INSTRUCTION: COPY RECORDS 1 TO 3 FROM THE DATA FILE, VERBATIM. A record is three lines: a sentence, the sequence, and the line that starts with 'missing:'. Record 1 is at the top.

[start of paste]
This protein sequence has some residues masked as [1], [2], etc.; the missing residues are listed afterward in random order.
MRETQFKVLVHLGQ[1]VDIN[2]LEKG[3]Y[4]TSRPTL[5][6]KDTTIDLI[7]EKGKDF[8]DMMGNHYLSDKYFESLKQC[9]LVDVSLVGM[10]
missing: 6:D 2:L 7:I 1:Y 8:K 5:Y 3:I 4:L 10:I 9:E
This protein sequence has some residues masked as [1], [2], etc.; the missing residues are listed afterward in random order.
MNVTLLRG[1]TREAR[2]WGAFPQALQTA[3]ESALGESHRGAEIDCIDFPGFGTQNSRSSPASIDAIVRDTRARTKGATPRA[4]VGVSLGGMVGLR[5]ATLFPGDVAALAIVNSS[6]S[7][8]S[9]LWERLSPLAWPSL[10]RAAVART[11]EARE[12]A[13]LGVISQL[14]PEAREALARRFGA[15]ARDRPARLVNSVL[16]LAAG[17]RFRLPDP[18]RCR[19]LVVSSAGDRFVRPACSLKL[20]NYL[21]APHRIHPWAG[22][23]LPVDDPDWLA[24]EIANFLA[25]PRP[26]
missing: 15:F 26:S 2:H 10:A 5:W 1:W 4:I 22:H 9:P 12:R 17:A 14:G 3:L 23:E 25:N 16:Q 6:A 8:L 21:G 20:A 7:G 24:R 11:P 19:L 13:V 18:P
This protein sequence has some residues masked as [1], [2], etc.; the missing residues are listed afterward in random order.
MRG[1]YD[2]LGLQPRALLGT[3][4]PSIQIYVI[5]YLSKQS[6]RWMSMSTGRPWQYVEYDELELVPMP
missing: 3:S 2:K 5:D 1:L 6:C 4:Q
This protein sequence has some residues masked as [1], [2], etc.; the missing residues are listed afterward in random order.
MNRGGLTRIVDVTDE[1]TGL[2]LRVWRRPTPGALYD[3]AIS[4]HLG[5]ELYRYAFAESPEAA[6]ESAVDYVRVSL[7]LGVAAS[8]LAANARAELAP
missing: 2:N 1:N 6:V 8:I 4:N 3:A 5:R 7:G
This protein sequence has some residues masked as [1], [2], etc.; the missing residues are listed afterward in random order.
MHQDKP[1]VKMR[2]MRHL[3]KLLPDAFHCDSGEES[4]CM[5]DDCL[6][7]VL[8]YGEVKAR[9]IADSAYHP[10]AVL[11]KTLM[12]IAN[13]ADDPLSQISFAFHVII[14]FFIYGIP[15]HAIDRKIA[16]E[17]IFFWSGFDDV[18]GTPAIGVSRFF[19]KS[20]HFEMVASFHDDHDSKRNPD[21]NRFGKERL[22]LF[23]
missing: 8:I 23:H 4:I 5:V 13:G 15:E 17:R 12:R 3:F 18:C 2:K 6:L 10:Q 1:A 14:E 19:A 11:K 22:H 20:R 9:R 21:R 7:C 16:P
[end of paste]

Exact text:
This protein sequence has some residues masked as [1], [2], etc.; the missing residues are listed afterward in random order.
MRETQFKVLVHLGQ[1]VDIN[2]LEKG[3]Y[4]TSRPTL[5][6]KDTTIDLI[7]EKGKDF[8]DMMGNHYLSDKYFESLKQC[9]LVDVSLVGM[10]
missing: 6:D 2:L 7:I 1:Y 8:K 5:Y 3:I 4:L 10:I 9:E
This protein sequence has some residues masked as [1], [2], etc.; the missing residues are listed afterward in random order.
MNVTLLRG[1]TREAR[2]WGAFPQALQTA[3]ESALGESHRGAEIDCIDFPGFGTQNSRSSPASIDAIVRDTRARTKGATPRA[4]VGVSLGGMVGLR[5]ATLFPGDVAALAIVNSS[6]S[7][8]S[9]LWERLSPLAWPSL[10]RAAVART[11]EARE[12]A[13]LGVISQL[14]PEAREALARRFGA[15]ARDRPARLVNSVL[16]LAAG[17]RFRLPDP[18]RCR[19]LVVSSAGDRFVRPACSLKL[20]NYL[21]APHRIHPWAG[22][23]LPVDDPDWLA[24]EIANFLA[25]PRP[26]
missing: 15:F 26:S 2:H 10:A 5:W 1:W 4:I 22:H 9:P 12:R 17:A 14:G 3:L 23:E 25:N 16:Q 6:A 8:L 21:G 20:A 7:G 24:R 11:P 19:L 13:V 18:P
This protein sequence has some residues masked as [1], [2], etc.; the missing residues are listed afterward in random order.
MRG[1]YD[2]LGLQPRALLGT[3][4]PSIQIYVI[5]YLSKQS[6]RWMSMSTGRPWQYVEYDELELVPMP
missing: 3:S 2:K 5:D 1:L 6:C 4:Q